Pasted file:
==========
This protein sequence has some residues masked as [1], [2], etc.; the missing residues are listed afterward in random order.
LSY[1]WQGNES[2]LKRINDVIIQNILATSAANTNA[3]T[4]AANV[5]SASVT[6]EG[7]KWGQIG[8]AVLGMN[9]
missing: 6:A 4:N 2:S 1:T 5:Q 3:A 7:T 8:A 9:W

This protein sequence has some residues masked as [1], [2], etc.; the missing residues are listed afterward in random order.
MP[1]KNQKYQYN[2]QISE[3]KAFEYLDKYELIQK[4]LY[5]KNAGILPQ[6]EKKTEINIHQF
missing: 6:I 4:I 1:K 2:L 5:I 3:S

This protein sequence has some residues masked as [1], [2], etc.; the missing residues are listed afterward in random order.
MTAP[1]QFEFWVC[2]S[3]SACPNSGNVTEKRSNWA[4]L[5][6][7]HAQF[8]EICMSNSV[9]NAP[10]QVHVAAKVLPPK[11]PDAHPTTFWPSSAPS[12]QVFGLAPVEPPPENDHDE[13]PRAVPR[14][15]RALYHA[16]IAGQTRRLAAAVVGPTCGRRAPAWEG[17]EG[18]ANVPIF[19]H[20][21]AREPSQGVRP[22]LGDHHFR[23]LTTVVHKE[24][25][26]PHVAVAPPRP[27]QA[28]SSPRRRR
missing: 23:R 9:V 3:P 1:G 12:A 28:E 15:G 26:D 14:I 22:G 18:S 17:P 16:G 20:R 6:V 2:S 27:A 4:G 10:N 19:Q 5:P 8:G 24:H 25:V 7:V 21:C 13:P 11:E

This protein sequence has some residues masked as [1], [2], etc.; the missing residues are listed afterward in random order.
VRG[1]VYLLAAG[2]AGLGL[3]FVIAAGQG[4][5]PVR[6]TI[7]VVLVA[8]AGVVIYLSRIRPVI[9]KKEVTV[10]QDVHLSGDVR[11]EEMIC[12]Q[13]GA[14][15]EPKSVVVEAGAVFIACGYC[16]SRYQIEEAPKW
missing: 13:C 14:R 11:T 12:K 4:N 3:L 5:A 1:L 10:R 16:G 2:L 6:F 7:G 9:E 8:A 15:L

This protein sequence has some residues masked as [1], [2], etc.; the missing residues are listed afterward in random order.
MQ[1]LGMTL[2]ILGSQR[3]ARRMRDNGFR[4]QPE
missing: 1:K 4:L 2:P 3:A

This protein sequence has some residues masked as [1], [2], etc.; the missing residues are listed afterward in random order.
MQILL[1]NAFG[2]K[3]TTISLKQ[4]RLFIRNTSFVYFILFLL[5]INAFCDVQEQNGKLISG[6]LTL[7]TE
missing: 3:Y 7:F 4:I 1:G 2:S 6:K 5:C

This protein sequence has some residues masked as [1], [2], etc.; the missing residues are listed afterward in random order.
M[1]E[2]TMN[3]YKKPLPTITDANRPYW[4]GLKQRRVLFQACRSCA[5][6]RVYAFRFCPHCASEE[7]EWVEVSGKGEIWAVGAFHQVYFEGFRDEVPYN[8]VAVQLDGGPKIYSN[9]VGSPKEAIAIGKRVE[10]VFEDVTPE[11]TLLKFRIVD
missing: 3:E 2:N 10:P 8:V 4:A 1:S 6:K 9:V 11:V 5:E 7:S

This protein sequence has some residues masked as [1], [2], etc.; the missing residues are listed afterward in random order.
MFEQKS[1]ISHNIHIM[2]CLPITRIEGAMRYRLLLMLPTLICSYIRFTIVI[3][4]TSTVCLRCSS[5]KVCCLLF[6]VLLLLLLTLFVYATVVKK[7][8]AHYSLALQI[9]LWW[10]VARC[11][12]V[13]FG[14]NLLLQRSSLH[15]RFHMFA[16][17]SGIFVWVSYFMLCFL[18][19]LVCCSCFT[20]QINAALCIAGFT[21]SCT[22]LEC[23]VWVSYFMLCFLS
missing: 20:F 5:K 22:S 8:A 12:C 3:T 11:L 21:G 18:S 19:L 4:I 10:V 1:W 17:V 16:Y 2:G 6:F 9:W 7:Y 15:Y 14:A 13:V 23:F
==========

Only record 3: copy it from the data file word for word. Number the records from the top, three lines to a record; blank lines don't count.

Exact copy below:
This protein sequence has some residues masked as [1], [2], etc.; the missing residues are listed afterward in random order.
MTAP[1]QFEFWVC[2]S[3]SACPNSGNVTEKRSNWA[4]L[5][6][7]HAQF[8]EICMSNSV[9]NAP[10]QVHVAAKVLPPK[11]PDAHPTTFWPSSAPS[12]QVFGLAPVEPPPENDHDE[13]PRAVPR[14][15]RALYHA[16]IAGQTRRLAAAVVGPTCGRRAPAWEG[17]EG[18]ANVPIF[19]H[20][21]AREPSQGVRP[22]LGDHHFR[23]LTTVVHKE[24][25][26]PHVAVAPPRP[27]QA[28]SSPRRRR
missing: 23:R 9:V 3:P 1:G 12:A 28:E 15:G 26:D 14:I 22:G 18:S 17:P 16:G 20:R 6:V 2:S 27:A 4:G 10:N 19:Q 5:P 8:G 24:H 25:V 7:V 21:C 13:P 11:E